An Uber driver remarked she had some “ghetto hillbilly family from WV, too! ha!“ laughing at her own tasteless jokes. “We might have a few small cultural differences,” I replied, my opinion of her ill manners politely contained.

I knew their narrow views weren’t on purpose. They are mere wooden (headed! ha!) cogs in a grander machine. Like racism, this dehumanization has a function. This is important, so I’ll repeat it: stereotypes don’t exist to hurt your feelings, they serve a powerful function or rather a function to maintain power.

DL Huguely, a Black comedian, once made an insightful joke about how not all whiteness is created equal. He said, “Black people be shopping for whiteness on Ebay and see West Virginia whiteness listed on there for sale and say, 'oh, no, that whiteness comes with OxyContin and food stamps. You can keep that whiteness. We don’t want none of that!'”

My white skin comes with benefits. Am I likely to be shot for merely driving a car or jogging? No, I can safely walk through an upscale neighborhood. I could probably even threaten people with a weapon and be arrested alive; that's almost certainly not possible for a person of color.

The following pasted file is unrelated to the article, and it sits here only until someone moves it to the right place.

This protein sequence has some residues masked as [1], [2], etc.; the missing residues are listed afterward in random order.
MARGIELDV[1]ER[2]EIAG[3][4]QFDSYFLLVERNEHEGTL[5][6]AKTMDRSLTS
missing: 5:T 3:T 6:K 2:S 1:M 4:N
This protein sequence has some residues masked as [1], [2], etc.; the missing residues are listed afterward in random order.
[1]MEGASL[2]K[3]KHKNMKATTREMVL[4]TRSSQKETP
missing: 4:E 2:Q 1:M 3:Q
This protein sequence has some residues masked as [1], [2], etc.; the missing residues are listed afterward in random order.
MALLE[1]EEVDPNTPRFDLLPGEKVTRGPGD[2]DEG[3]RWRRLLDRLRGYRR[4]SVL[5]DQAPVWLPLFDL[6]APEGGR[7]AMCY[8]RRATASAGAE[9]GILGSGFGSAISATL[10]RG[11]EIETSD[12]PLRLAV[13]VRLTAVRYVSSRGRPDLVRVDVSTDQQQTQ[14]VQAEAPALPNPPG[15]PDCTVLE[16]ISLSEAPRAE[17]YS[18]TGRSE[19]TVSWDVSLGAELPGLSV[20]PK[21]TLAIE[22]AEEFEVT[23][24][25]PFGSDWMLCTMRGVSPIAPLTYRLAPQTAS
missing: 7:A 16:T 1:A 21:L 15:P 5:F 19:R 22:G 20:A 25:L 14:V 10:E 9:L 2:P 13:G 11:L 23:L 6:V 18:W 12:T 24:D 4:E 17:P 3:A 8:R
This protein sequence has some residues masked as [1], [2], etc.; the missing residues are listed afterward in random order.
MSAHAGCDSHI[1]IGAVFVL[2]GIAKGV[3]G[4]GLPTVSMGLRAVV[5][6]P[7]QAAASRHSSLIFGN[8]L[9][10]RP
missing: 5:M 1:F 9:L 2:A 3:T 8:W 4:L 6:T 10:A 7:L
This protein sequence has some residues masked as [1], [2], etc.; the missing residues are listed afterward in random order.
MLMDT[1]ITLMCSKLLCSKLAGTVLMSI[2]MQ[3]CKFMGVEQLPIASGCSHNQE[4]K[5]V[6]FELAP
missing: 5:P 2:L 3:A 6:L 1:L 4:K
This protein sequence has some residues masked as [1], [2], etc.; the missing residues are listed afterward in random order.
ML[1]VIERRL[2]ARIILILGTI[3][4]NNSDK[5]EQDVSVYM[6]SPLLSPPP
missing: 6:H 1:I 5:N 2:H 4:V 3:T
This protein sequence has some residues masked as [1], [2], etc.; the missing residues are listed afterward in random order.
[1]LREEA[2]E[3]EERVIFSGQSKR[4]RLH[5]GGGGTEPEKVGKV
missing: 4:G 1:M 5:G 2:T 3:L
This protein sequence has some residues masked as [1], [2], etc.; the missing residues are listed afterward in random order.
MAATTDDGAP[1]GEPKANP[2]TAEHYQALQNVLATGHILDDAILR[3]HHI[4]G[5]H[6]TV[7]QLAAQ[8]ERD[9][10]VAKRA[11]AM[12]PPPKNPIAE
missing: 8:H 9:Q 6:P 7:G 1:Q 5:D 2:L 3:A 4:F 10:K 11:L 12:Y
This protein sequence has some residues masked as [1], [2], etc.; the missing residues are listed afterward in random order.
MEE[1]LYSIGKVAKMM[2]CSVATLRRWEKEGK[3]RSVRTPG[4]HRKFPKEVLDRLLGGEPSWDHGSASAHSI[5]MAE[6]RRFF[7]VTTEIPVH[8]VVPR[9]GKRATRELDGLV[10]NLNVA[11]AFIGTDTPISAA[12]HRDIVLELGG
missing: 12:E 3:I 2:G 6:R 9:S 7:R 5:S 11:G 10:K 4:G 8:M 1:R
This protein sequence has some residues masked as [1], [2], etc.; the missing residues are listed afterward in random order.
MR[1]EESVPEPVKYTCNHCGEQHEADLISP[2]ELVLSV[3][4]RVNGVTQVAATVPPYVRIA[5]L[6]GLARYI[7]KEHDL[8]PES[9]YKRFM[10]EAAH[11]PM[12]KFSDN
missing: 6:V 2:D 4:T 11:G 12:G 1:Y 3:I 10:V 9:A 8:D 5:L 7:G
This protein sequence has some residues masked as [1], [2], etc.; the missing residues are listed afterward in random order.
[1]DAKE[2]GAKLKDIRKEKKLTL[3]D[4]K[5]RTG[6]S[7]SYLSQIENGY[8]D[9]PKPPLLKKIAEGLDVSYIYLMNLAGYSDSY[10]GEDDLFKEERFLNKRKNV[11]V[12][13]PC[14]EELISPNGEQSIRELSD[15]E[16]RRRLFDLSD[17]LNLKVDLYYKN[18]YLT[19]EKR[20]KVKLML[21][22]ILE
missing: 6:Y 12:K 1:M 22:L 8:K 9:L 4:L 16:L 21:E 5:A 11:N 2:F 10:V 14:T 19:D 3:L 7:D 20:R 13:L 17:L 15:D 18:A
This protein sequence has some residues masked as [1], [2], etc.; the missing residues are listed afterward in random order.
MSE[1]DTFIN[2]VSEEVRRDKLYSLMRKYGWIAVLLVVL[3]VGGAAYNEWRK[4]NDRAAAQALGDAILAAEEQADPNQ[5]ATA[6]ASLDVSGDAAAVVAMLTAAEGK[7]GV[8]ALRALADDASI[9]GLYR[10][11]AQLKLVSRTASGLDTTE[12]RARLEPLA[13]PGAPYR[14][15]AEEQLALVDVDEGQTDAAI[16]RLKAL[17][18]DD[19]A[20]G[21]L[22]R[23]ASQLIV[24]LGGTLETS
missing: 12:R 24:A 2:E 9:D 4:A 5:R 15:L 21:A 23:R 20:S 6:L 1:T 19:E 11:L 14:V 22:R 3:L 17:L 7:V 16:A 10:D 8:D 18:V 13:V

Along with so many, I wept when George Floyd was murdered. I do not pretend I know what my Black American brothers and sisters endure. You can learn more about the Black Lives Matter Movement here.

But I know the same type of collective pain and anger. I’m from Buffalo Creek, West Virginia, smack dab in coal country, a land historically raped for all its resources and exploited by Big Pharma and King Coal. It’s mostly white. My maternal grandfather was a Mexican immigrant, paternal side Hungarian immigrants. Most people don’t know “coal country“ is filled with immigrants because that wouldn’t serve the function I mentioned.

Wealthy men and their WV pals in legislature have poisoned our water, our land, cut the tops off our mountains, dumped them into streams, and murdered hundreds of people in mine disasters like the infamous Buffalo Creek Flood of 1972 and the Sago Mine Disaster all in the name of money. Jeff Ellis, an award-winning singer-songwriter from my hometown wrote a song about that. You can see him perform it Here.